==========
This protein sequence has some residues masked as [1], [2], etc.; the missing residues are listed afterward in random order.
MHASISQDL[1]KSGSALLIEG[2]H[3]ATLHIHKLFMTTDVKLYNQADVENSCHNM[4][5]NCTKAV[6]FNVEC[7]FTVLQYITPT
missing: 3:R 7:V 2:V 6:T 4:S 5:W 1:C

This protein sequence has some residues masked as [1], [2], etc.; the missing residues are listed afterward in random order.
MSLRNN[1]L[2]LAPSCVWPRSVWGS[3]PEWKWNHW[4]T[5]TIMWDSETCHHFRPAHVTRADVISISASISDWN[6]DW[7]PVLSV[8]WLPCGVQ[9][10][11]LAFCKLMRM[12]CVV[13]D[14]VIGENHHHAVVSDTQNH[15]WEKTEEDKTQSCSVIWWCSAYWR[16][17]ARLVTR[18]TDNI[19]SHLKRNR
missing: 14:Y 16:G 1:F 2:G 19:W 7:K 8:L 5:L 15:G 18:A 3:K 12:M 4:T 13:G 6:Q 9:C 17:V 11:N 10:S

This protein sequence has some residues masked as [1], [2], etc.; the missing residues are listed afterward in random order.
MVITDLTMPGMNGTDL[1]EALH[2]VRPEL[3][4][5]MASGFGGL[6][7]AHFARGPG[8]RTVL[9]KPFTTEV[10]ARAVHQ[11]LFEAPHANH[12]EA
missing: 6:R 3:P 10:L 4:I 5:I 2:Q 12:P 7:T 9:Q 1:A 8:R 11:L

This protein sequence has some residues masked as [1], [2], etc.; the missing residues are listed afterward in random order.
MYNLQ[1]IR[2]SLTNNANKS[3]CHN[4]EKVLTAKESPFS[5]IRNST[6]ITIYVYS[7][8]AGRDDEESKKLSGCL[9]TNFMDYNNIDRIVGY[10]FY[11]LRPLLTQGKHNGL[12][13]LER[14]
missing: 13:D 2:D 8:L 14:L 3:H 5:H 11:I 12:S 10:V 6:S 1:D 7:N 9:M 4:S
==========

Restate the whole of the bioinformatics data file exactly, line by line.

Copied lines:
This protein sequence has some residues masked as [1], [2], etc.; the missing residues are listed afterward in random order.
MHASISQDL[1]KSGSALLIEG[2]H[3]ATLHIHKLFMTTDVKLYNQADVENSCHNM[4][5]NCTKAV[6]FNVEC[7]FTVLQYITPT
missing: 3:R 7:V 2:V 6:T 4:S 5:W 1:C

This protein sequence has some residues masked as [1], [2], etc.; the missing residues are listed afterward in random order.
MSLRNN[1]L[2]LAPSCVWPRSVWGS[3]PEWKWNHW[4]T[5]TIMWDSETCHHFRPAHVTRADVISISASISDWN[6]DW[7]PVLSV[8]WLPCGVQ[9][10][11]LAFCKLMRM[12]CVV[13]D[14]VIGENHHHAVVSDTQNH[15]WEKTEEDKTQSCSVIWWCSAYWR[16][17]ARLVTR[18]TDNI[19]SHLKRNR
missing: 14:Y 16:G 1:F 2:G 19:W 7:K 8:L 5:L 15:G 18:A 3:K 12:M 4:T 13:G 6:Q 9:C 17:V 11:N 10:S

This protein sequence has some residues masked as [1], [2], etc.; the missing residues are listed afterward in random order.
MVITDLTMPGMNGTDL[1]EALH[2]VRPEL[3][4][5]MASGFGGL[6][7]AHFARGPG[8]RTVL[9]KPFTTEV[10]ARAVHQ[11]LFEAPHANH[12]EA
missing: 6:R 3:P 10:L 4:I 5:I 2:Q 12:P 7:T 9:Q 1:A 8:R 11:L

This protein sequence has some residues masked as [1], [2], etc.; the missing residues are listed afterward in random order.
MYNLQ[1]IR[2]SLTNNANKS[3]CHN[4]EKVLTAKESPFS[5]IRNST[6]ITIYVYS[7][8]AGRDDEESKKLSGCL[9]TNFMDYNNIDRIVGY[10]FY[11]LRPLLTQGKHNGL[12][13]LER[14]
missing: 13:D 2:D 8:L 14:L 3:H 5:H 11:I 12:S 10:V 6:S 1:D 7:N 9:M 4:S